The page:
I was extremely grateful to receive financial support from TASA (in the form of a Precarious Work Scholarship) in order to attend the 2018 conference and present my paper ‘Personal Precarities: The Insecure Careers and Intimate Lives of Aspiring Academics’. I began this unfunded research project shortly after completing my PhD, in large part due to my own experiences of precarious academic work. For the project, I carried out interviews, participant observation, and analysed university and government policies relating to casualisation in Australia.
At the TASA conference, I presented my findings on precarious academics’ intimate lives in relation to their often uncertain careers, unstable jobs, insecure finances, and unsettled locations. I argued that recent scholarship on universities has been (justifiably) concerned with how academics’ families and relationships restrict their careers, as well as how academic labour limits people’s personal lives, particularly in terms of gender. Yet such research often fails to consider how people’s personal lives might unevenly support them in taking on short-term, poorly-paid precarious roles; relocating; and dedicating unpaid time to ‘career development’. My paper explored how women, in particular, raised concerns over how their relationships and work interacted. Here, particular kinds of workers—men and single women, unencumbered by family responsibilities and restrictions on travel, and with access to financial resources—were better able to navigate the move to more secure work. My paper thus argued for an approach that conceptualises the personal and precarious as both restrictive and productive.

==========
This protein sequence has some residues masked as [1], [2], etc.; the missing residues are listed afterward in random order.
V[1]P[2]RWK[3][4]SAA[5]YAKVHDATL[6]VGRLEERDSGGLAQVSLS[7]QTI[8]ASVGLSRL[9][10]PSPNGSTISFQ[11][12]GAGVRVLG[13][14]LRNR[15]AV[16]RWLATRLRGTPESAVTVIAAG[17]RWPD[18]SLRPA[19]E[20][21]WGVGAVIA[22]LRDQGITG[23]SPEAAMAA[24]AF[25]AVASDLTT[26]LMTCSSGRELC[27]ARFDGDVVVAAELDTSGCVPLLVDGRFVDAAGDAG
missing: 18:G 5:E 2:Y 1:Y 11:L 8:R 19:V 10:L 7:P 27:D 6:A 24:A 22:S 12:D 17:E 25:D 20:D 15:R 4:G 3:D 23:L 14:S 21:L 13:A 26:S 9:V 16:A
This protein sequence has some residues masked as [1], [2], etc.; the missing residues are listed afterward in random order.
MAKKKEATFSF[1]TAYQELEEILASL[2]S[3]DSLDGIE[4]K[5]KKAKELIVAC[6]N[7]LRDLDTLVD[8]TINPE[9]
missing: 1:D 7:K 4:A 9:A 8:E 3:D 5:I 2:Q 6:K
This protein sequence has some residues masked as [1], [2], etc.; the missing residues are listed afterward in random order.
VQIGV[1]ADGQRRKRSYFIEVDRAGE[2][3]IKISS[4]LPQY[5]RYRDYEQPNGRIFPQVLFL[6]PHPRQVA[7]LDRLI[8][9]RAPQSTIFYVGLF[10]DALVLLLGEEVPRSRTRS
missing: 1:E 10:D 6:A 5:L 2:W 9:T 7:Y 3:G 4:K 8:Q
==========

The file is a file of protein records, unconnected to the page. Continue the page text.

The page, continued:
The feedback I received on this paper during the conference—as well as my participation in the ‘Work, Employment, and Social Movements’ stream overall—has proved invaluable to my scholarship. I have since developed the conference paper into a journal article, currently under review.